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Treat Your Customers with Respect

Treat Your Customers with Respect

“Customers may forget what you said, but they’ll never forget how you made them feel.”


So many businesses just do not seem to respect their customers. Some of the common issues I see that tell me this are when businesses leave an open sign in the window when they are closed and do not return a customer’s call. Both of these things are clear indicators the business really does not respect its customers.

I cannot tell you how many times I have called a business to never have that call returned. In one such case, when I was looking for a new internet service provider, I called three or four firms and left messages that were never returned. I am sure whoever checked the voicemail figured they were either not a good fit for me or too busy to respond. Regardless, they lost a customer. I just do not like dealing with firms that do not respect their customers.

One of my biggest gripes is calling a business and hearing a recording that says, “Sorry we could not take your call, but our call volume is higher than expected.” I feel like this happens often, and what I hear is, “We screwed up and did not have enough staff in place.” Or worse yet, “We are choosing to provide less customer service in order to save money.”

Then, there is the message that says, “Sorry we could not answer your call. Please call back when we are less busy.” This is among the worst messages of all time. The first time I heard it, I wanted to scream at my phone. This is just a terrible way to treat a customer.

Another example of a terrible voicemail message is one that says it is quicker to check the help pages on their website. Though this works sometimes, there are times I have been unable to find the answer to my questions online.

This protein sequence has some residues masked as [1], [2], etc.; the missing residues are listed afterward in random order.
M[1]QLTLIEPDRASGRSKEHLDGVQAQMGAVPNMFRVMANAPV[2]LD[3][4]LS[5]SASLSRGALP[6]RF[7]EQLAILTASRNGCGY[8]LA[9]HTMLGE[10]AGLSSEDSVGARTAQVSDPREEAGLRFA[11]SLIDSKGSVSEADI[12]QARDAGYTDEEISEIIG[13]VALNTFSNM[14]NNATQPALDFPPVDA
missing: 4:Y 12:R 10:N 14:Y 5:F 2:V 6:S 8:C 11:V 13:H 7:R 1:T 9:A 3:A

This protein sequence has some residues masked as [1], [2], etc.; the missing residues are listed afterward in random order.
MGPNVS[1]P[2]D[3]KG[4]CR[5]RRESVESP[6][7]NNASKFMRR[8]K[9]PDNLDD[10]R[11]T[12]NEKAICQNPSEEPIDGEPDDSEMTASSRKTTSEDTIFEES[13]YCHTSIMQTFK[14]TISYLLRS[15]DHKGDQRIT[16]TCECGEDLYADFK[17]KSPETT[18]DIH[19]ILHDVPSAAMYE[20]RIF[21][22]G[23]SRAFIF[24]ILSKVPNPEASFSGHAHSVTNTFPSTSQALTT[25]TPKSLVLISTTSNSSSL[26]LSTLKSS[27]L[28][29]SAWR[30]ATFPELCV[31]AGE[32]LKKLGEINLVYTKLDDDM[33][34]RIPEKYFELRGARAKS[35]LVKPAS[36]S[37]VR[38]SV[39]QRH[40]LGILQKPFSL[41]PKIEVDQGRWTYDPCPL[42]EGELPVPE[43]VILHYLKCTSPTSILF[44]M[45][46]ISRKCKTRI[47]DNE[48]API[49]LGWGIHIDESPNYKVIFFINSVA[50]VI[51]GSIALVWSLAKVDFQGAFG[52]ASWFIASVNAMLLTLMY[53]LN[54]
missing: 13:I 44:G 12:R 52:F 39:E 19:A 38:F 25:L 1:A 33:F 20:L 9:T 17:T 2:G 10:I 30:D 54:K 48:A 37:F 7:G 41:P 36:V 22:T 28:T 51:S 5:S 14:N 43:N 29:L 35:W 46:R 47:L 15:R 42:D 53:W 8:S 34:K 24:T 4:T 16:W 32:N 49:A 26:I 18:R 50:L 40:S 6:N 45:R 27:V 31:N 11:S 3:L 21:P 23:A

Bottom line is you must treat all customers with respect. If you do not, your competitors will.

So how do you treat your customers with respect? The answer is quite simple: ask yourself how you would feel if something happened to you. If it gives you a bad feeling, it should be avoided in your customer service environment. Another thing you can do is have focus groups review your materials and provide honest feedback.

Whatever you do, you must think like a customer if you are to show respect for them.

Now go out and evaluate your customer service to ensure you are always showing respect for your customer. If some policy or procedure does not, change it.

You can do this!

Published: June 10, 2016

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Jerry Osteryoung

Jerry Osteryoung is a consultant to businesses—he has directly assisted over 3,000 firms. He is the Jim Moran Professor of Entrepreneurship (Emeritus) and Professor of Finance (Emeritus) at Florida State University. He was the founding Executive Director of the Jim Moran Institute and served in that position from 1995 through 2008. His latest book, coauthored with Tim O’Brien, “If You Have Employees, You Really Need This Book,” is a bestseller on Amazon. Email Jerry @ jerry.osteryoung@gmail.com

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